Independent of our conclusion on the first aspect above, the next aspect of the matter is whether the circumstances of the present case require an investigation by the CBI. As we approach this aspect of the matter, we must, at the outset, be conscious of the law on the subject which has been laid down in several judgments of the Supreme Court. Section 3 of the Delhi Special Police Establishment Act, 1946 provides that the Central Government may, by a notification in the official gazette, specify the offences or class of offences which are to be investigated by the Delhi Special Police Establishment. Under Section 5, the Central Government is empowered by order to extend to any area in a State, not being a Union Territory, the powers and jurisdiction of the Delhi Special Police Establishment for the investigation of any offences or classes of offences specified in a notification under Section 3. Section 6, however, provides that nothing contained in Section 5 would be deemed to enable any member of the establishment of the Delhi Special Police Establishment to exercise powers and jurisdiction in any area in a State without the consent of the government of that State.
A Constitution Bench of the Supreme Court in State of West Bengal Vs Committee for Protection of Democratic Rights, West Bengal10, has held that the power of the High Court under Article 226 is not curtailed or diluted by Section 6:
“(vii) When the Special Police Act itself provides that subject to the consent by the State, CBI can take up investigation in relation to the crime which was otherwise within the jurisdiction of the State Police, the court can also exercise its constitutional power of judicial review and direct CBI to take up the investigation within the jurisdiction of the State. The power of the High Court under Article 226 of the Constitution cannot be taken away, curtailed or diluted by Section 6 of the Special Police Act. Irrespective of there being any statutory provision acting as a restriction on the powers of the Courts, the restriction imposed by Section 6 of the Special Police Act on the powers of the Union, cannot be read as restriction on the powers of the constitutional courts. Therefore, exercise of power of judicial review by the High Court, in our opinion, would not amount to infringement of either the doctrine of separation of power or the federal structure.”
At the same time, the Supreme Court has emphasised that the plenitude of the power requires that it should be exercised with caution and circumspection. The circumstances in which the power could be exercised have been held to be exceptional situations where (i) it becomes necessary to provide credibility and instill confidence in investigation; (ii) where an incident may have national and international ramifications or (iii) where an order may be necessary for doing complete justice in enforcing the fundamental rights. The purpose of these restrictions is to ensure that the CBI is not flooded with a large number of cases which, with limited resources, it may find difficult to handle. The observations of the Supreme Court are as follows:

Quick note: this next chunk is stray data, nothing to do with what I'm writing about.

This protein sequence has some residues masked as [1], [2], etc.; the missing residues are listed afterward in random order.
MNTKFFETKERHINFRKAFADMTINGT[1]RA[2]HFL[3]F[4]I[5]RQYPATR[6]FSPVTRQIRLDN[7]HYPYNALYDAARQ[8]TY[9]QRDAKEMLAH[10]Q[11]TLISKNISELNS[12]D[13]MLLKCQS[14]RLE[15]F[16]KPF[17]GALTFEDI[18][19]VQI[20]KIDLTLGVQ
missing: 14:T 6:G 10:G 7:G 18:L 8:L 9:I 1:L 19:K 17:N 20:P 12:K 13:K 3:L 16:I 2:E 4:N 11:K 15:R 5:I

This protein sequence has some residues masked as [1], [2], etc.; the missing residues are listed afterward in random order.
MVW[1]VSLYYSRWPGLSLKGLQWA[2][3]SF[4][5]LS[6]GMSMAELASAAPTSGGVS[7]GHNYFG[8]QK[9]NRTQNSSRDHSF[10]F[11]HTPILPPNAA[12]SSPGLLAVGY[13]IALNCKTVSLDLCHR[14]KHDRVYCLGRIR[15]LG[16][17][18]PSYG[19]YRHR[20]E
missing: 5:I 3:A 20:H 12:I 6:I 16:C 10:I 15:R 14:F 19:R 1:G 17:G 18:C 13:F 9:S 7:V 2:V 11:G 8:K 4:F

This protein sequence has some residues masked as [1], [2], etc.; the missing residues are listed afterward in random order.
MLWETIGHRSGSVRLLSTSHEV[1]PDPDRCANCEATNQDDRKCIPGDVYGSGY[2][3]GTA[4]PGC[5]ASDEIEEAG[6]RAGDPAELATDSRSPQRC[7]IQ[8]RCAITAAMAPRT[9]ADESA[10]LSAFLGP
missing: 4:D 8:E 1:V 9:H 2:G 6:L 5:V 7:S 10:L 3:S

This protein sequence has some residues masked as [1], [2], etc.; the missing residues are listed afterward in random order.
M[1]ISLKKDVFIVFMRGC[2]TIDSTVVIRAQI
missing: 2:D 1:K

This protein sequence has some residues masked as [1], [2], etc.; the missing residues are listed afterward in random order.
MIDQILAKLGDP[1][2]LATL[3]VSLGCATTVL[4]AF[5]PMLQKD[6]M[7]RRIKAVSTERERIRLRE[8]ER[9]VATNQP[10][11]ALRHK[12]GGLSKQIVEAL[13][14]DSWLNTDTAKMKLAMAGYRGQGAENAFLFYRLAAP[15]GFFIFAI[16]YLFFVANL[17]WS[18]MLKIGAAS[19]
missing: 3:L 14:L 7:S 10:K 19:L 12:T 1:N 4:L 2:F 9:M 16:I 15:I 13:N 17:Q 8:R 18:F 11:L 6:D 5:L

“Before parting with the case, we deem it necessary to emphasise that despite wide powers conferred by Articles 32 and 226 of the Constitution, while passing any order, the Courts must bear in mind certain self-imposed limitations on the exercise of these Constitutional powers. The very plenitude of the power under the said Articles requires great caution in its exercise. In so far as the question of issuing a direction to CBI to conduct investigation in a case is concerned, although no inflexible guidelines can be laid down to decide whether or not such power should be exercised but time and again it has been reiterated that such an order is not to be passed as a matter of routine or merely because a party has levelled some allegations against the local police. This extraordinary power must be exercised sparingly, cautiously and in exceptional situations where it becomes necessary to provide credibility and instil confidence in investigations or where the incident may have national and international ramifications or where such an order may be necessary for doing complete justice and enforcing the fundamental rights. Otherwise CBI would be flooded with a large number of cases and with limited resources, may find it difficult to properly investigate even serious cases and in the process lose its credibility and purpose with unsatisfactory investigations.”
In Secretary, Minor Irrigation & Rural Engineering Services, U P Vs Sahngoo Ram Arya11, the Supreme Court observed as follows:
“…Therefore, it is clear that a decision to direct an inquiry by CBI against a person can only be done if the High Court after considering the material on record comes to a conclusion that such material does disclose a prima facie case calling for an investigation by CBI or any other similar agency, and the same cannot be done as a matter of routine or merely because a party makes some such allegations.”
These principles have been reiterated in a more recent decision of the Supreme Court in Mohd Haroon Vs Union of India12. In that case, the Supreme Court held that a case for the transfer of investigation to CBI or to an SIT in regard to the riots which took place at Muzaffarnagar was not warranted since the State itself had constituted a Special Investigation Cell. 566 cases were being investigated by the Special Investigation Cell and the Supreme Court was apprised of the fact that 48 registered cases were found to be false. The State apprised the Supreme Court of the measures which were taken. Having due regard to the steps which were taken by the State, facts and figures and statistics supported by material coupled with the principles laid down, the Supreme Court held that there was no need to constitute a SIT or to entrust the investigation to CBI at that juncture.